1. Nice write up. Modulation is much more important to me than power, and I had the previous bubble bore Avids, so I would not have considered these brakes before reading your article. Thanks!


  2. I realize this is coming a few years after the review, but I’m curious to hear about your trial and error to minimize how close the levers pull to the handlebars (I have the exact same preference and RSC brakes). I haven’t bled them yet, but I’m wondering if you played with the position of the “Contact Point” adjustment knob while bleeding to try and gain some extra distance between lever and handlebar. I found a few sources pointing to this YouTube video that suggests having the Contact Point knob ~1/2 way when bleeding allows for added adjustment. I’d love to hear your thoughts on this, and any other attempts you’ve made to gain your brake lever preference as I begin my relationship with these brakes. Very informative review as always!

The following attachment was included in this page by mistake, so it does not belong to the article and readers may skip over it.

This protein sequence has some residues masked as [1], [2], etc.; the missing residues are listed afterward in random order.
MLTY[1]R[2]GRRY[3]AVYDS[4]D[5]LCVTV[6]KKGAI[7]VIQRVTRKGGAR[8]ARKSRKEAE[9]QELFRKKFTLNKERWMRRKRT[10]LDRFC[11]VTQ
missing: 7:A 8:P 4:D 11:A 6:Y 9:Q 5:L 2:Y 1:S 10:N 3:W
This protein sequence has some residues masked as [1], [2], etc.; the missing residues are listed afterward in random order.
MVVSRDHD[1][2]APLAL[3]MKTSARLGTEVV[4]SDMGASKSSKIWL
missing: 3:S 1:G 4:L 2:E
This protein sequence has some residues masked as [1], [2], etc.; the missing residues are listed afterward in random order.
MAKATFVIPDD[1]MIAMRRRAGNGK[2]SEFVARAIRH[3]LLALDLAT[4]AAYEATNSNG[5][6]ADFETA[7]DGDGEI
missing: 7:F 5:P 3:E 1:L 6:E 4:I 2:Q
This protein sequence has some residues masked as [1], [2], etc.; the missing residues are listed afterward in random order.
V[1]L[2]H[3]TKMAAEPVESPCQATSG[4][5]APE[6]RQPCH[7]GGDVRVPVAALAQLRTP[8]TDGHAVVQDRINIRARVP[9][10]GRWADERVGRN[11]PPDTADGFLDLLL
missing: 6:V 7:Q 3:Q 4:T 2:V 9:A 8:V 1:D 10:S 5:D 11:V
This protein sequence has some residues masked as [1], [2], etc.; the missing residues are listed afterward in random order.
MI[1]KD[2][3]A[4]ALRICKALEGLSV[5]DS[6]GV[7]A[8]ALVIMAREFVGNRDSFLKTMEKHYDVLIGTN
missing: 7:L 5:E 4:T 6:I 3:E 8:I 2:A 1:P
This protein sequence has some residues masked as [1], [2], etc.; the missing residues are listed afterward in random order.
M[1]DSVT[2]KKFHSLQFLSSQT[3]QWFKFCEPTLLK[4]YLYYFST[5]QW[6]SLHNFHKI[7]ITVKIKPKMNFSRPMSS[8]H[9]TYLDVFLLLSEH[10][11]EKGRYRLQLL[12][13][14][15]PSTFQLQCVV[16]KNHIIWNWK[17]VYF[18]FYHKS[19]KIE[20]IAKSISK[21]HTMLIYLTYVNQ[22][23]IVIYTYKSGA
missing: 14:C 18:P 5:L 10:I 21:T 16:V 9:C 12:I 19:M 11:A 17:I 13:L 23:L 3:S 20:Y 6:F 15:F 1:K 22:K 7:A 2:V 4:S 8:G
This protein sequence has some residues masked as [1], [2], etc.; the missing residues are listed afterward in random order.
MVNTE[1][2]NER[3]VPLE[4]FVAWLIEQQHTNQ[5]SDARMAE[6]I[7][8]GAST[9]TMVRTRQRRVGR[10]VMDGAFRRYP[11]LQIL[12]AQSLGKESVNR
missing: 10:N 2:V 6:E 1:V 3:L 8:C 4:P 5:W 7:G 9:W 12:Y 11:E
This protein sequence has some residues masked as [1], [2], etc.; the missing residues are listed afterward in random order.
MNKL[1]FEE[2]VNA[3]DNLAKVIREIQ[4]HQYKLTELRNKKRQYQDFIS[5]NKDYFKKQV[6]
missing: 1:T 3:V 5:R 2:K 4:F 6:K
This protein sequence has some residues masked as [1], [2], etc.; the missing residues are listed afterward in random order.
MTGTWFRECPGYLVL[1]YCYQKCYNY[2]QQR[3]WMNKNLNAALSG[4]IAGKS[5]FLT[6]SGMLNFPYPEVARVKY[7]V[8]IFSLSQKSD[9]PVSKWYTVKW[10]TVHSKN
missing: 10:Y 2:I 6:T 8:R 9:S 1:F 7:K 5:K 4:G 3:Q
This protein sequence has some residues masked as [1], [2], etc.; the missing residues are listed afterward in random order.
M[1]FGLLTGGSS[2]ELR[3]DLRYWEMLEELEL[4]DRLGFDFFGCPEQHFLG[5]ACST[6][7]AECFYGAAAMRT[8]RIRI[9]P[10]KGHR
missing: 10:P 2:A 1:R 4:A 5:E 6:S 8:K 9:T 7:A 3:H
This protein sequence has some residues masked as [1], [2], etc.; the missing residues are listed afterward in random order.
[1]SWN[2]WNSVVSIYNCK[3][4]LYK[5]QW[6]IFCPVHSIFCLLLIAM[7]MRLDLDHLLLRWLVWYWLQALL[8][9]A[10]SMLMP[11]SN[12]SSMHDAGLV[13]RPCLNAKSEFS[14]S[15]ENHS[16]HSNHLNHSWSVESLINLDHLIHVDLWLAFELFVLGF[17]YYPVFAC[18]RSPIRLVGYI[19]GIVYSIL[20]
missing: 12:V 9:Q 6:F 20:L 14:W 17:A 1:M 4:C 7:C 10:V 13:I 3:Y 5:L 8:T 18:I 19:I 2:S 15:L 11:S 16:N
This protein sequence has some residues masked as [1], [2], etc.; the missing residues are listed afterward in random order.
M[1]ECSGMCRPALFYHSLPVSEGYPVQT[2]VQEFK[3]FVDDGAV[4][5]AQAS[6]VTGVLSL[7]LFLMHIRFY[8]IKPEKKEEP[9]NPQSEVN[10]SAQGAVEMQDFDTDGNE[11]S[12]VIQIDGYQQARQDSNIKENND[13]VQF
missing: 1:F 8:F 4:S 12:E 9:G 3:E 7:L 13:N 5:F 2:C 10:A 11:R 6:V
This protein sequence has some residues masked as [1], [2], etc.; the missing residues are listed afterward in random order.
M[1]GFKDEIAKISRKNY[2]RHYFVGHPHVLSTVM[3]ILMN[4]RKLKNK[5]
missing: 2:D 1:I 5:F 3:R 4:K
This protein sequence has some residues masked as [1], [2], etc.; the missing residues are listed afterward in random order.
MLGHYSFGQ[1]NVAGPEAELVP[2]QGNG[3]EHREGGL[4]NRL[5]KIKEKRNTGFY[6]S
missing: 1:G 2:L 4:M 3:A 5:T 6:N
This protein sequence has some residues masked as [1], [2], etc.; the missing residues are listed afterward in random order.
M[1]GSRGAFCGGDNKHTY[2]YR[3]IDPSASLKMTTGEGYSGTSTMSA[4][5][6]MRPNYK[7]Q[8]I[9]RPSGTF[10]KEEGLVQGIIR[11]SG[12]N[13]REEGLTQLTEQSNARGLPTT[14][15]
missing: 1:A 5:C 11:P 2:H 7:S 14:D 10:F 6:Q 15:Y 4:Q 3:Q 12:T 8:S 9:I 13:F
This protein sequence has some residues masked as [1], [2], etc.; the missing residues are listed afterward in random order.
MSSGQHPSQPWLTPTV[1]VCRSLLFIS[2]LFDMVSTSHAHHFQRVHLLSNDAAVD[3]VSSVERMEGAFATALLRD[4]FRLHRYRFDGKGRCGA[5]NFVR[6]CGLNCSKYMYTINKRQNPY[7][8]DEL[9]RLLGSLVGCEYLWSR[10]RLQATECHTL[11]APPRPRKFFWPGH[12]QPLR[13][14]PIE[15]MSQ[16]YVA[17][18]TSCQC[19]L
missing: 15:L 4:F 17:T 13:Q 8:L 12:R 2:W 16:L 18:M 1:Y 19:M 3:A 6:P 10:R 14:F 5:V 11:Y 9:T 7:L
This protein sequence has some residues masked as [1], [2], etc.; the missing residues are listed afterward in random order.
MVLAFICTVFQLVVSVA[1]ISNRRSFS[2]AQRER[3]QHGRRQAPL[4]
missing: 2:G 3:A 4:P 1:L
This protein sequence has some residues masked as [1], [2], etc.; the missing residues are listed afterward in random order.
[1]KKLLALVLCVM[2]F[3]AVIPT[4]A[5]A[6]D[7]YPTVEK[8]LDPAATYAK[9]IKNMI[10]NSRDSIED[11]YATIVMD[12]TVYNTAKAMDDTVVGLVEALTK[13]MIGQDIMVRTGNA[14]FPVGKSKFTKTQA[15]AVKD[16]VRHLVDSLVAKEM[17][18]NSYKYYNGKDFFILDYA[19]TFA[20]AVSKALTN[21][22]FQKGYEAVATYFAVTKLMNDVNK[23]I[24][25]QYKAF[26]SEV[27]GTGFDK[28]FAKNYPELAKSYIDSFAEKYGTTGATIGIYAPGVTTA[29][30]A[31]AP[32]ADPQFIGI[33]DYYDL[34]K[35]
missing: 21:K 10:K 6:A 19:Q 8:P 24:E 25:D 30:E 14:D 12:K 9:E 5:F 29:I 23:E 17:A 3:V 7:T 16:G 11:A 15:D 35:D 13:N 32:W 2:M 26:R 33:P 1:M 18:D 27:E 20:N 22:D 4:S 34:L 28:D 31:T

Search Youtube “How to set up SRAM mountain bike disc brakes | MBR”

    • Hey Adrian,

      Yeah – I’ve actually done a bunch of experimenting with this and have finally figured out how to get them to pull where I want them to.

      As far as bleeding, I’ve done it with the contact point set all the way open, all the way closed, and somewhere in the middle. I find doing it with it open, and then closing it down after the bleed helps a little bit, but ultimately doesn’t make a huge difference. Regardless of how I do it, I find that the brakes work ok for me as long as they have fresh pads in them, but once the pads wear a bit, the lever pulls too close for my liking.